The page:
Underlying the often highly technical discussions on the subject is the fundamental recognition of man's incomparable dignity. As the delicately balanced fusion of body, mind, and soul, created in the image of their Creator, humans must be generated out of the intimate love joining husband and wife together, out of identifiable parents who care for their progeny, and out of a home that provides affect­ionate warmth and compassion.

The conclusion of life. The inalienable rights conferred on man by his Creator extend to and beyond his death. Indeed, in the Jewish scale of values, rights figure in death even more prominently than in life. While a person lives, the emphasis is on the obligations he owes to others rather than on the privileges he may claim. The moral imperatives of the Bible are enshrined in Ten Commandments—or, for the conscientious Jew, in 613 positive and negative precepts—not in a Bill of Rights. The dead, on the other hand, "are free from any religious duties" (Niddah 61b). In life, man's ineluctable assignment is work and struggle: "for man is born unto toil" (Job 5:7). In death, the key-word is peace: "for the latter end of man is peace" (Psalms 37:37).

Jewish ethics therefore rank as the noblest form of charity "loving-kindness of truth" in the language of the rabbis—services rendered to those who can no longer fend for themselves including the utmost consideration for the dignity of the dying.

Their ordeal usually poses an ethical dilemma to which Judaism is particularly sensible. All too often there is a tragic conflict between the sanctity of life and the relief of human suffering, especially in the terminal stage of life. While, as has been explained, in any direct confrontation between the two life must prevail because of its supreme and absolute value, the anxiety to mitigate pain and misery never­theless invokes the most far-reaching concessions, short only of an actual attack on life itself.

The leading principles that determine the relevant rules of Jewish law can be illustrated by two examples.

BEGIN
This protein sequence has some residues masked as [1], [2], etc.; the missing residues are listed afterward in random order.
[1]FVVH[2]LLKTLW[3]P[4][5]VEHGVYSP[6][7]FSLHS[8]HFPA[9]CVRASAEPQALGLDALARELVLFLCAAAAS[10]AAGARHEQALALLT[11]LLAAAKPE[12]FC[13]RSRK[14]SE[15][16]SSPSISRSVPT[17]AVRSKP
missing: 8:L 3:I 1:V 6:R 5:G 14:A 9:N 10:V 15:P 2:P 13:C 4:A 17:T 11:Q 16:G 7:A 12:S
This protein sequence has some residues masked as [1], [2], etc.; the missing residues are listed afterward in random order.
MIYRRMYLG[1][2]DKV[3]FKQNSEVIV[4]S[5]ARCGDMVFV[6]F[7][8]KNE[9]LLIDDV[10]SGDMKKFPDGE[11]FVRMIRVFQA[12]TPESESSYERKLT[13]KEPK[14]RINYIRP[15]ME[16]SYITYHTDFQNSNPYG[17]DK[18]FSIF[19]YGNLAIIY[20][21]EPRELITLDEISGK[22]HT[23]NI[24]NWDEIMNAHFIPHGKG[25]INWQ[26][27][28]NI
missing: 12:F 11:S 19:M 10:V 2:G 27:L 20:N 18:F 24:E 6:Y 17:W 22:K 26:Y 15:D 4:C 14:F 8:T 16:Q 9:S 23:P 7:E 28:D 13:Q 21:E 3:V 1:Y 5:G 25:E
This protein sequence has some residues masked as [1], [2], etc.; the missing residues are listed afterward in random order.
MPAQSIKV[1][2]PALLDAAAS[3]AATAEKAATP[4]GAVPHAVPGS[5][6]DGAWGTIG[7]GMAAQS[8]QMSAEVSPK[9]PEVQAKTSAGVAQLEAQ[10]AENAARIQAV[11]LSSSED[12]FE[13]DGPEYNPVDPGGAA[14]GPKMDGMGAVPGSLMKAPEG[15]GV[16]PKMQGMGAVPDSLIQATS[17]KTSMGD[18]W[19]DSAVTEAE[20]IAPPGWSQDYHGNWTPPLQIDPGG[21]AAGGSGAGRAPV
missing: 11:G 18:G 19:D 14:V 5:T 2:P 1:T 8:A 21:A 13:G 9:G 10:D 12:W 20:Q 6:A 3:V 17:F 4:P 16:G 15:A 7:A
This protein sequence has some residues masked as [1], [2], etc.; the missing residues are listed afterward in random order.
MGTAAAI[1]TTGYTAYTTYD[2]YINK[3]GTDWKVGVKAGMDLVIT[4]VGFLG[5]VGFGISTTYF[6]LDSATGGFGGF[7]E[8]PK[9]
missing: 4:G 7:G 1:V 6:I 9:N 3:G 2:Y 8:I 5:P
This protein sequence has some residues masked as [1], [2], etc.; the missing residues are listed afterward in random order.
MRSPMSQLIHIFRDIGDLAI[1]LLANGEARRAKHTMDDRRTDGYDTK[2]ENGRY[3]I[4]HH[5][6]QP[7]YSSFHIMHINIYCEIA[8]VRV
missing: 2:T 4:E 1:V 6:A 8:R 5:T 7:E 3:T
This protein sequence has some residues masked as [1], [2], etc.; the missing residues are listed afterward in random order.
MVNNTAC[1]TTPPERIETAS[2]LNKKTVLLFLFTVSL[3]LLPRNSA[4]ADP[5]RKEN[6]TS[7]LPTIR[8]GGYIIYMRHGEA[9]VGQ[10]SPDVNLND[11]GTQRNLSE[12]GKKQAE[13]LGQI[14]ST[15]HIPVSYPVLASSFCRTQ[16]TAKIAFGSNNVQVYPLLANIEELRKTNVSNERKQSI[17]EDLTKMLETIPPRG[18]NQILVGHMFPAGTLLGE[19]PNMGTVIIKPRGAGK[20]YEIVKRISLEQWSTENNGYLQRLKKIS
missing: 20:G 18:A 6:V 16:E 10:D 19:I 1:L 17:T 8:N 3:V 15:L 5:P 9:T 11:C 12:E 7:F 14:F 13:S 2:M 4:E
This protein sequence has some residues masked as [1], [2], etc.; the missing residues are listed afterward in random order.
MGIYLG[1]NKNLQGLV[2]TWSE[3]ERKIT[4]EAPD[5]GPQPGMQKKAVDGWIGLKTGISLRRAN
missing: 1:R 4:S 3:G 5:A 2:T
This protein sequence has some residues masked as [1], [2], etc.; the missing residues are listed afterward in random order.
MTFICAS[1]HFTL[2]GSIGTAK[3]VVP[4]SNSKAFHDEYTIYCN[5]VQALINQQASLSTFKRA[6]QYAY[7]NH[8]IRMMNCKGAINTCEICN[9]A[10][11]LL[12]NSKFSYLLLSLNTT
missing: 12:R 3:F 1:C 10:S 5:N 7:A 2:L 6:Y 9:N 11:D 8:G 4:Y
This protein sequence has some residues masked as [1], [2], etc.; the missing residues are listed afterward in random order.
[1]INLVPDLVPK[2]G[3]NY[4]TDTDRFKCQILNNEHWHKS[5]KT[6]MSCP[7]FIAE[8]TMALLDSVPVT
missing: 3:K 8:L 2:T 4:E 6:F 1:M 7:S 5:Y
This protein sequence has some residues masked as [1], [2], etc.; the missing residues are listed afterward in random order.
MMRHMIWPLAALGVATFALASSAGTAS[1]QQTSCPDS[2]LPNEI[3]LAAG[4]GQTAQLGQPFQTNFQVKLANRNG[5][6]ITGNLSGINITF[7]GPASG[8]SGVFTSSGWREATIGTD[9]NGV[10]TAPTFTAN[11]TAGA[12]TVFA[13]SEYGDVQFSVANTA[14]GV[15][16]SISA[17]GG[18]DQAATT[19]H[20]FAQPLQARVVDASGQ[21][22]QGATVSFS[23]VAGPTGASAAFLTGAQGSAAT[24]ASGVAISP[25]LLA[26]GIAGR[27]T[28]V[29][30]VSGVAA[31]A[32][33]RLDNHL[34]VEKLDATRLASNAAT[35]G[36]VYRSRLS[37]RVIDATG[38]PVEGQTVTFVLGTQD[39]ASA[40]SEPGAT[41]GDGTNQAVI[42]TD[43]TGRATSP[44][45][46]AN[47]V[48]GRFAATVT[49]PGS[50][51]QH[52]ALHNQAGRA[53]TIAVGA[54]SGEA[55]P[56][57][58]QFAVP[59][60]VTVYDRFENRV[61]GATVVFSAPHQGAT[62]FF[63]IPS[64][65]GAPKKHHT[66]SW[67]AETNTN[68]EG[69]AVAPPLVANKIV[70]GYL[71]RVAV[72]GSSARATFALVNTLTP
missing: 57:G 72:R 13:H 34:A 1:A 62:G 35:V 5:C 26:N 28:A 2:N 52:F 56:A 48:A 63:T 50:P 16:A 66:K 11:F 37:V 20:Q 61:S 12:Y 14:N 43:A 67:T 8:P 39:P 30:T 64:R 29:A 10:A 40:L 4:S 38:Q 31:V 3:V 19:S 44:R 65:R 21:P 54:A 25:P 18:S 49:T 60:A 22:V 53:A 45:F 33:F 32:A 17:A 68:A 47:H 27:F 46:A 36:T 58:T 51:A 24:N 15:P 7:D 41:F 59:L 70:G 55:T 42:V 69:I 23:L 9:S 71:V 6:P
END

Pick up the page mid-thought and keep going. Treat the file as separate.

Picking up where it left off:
Although the term "euthanasia" to denote "the action of inducing gentle and easy death" was first used by the British moral historian William E.H. Lecky only in 1869 and is now applied to a practice severely condemned in Jewish law, the term itself is by no means alien to students of the Talmud. In fact, the precise Hebrew equi­valent ("mithah yafah") for the Greek "euthanatos" is used to demand efforts to ensure an "easy [literally: pleasant] death" even for capital criminals. Thus, in the hypothetical case of a death sentence (in practice capital punishment had been abolished), the Talmud inter­pretes the precept "love your neighbour as yourself" (Leviticus 19:18) to mean "chose an easy death for him", for instance, by ensuring the swiftest possible form of execution and by drugging the convict with an intoxicating drink beforehand (Sanhedrin 43a, 45a, 52b). This extreme concern to remove all avoidable pain from the agony of death even when judicially imposed on the most heinous offenders applies, of course, a fortiori to innocent sufferers as they approach the end.

A medical illustration of this principle occurs in the story of the Syrian king Ben Hadad, whose messenger Hazael, sent to inquire from the prophet Elisha whether the king would survive his sickness, was told: "Go, say unto him 'you shall surely recover': howbeit the Lord has shown me that he shall surely die" (2 Kings 8:10). Jewish ethics in some respects regards peace as an even greater virtue than truth; hence it rates the patient's peace of mind higher than the doc­tor's truthfulness if this might undermine the patient's hope or mental tranquility.

Once death has set in, the mortal remains must be "returned to the earth as it was" (Ecclesiastes 12:7) by interment with the mini­mum delay. Significantly, the right of the dead to speedy burial and to respectful treatment generally are again explicitly stated only in regard to capital criminals; even the most depraved humans are created in the divine image and deserving of reverence in death (Deuteronomy 21:23). It is only from this biblical reference that the Talmud derives the strict laws against "disgracing the dead" in gen­eral, by undue exposure, unawarranted exhumation, and especially incisions or disfigurement of any kind.

Another category of bodies enjoying the special protection of the law, again because they are more defenseless than others, is that of persons who die without leaving any family to care for their funerals. The obligation of burial then devolves on any Jew, including the High Priest, who otherwise must not defile himself by contact with the dead even for his own father or mother (Leviticus 21:11).